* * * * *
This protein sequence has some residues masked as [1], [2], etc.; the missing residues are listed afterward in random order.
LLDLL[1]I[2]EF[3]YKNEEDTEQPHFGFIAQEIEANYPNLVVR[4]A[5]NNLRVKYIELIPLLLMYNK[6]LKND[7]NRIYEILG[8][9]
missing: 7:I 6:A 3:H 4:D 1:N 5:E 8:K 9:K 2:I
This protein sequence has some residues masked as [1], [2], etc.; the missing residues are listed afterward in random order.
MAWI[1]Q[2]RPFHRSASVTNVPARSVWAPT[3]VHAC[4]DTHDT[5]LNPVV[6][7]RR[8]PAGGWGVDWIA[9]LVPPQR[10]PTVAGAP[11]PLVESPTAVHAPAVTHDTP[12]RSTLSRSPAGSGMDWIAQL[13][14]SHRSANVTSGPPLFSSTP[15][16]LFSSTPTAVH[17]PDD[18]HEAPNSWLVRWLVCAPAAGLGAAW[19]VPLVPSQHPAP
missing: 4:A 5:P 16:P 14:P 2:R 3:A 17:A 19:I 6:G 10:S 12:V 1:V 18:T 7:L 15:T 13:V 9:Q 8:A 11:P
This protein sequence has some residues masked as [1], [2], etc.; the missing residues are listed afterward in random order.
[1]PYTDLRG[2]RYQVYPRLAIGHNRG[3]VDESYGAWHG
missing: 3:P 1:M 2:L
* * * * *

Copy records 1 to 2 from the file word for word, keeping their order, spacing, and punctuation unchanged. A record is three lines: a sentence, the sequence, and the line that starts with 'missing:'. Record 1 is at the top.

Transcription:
This protein sequence has some residues masked as [1], [2], etc.; the missing residues are listed afterward in random order.
LLDLL[1]I[2]EF[3]YKNEEDTEQPHFGFIAQEIEANYPNLVVR[4]A[5]NNLRVKYIELIPLLLMYNK[6]LKND[7]NRIYEILG[8][9]
missing: 7:I 6:A 3:H 4:D 1:N 5:E 8:K 9:K 2:I
This protein sequence has some residues masked as [1], [2], etc.; the missing residues are listed afterward in random order.
MAWI[1]Q[2]RPFHRSASVTNVPARSVWAPT[3]VHAC[4]DTHDT[5]LNPVV[6][7]RR[8]PAGGWGVDWIA[9]LVPPQR[10]PTVAGAP[11]PLVESPTAVHAPAVTHDTP[12]RSTLSRSPAGSGMDWIAQL[13][14]SHRSANVTSGPPLFSSTP[15][16]LFSSTPTAVH[17]PDD[18]HEAPNSWLVRWLVCAPAAGLGAAW[19]VPLVPSQHPAP
missing: 4:A 5:P 16:P 14:P 2:R 3:A 17:A 19:I 6:G 10:S 12:V 1:V 18:T 7:L 15:T 13:V 9:Q 8:A 11:P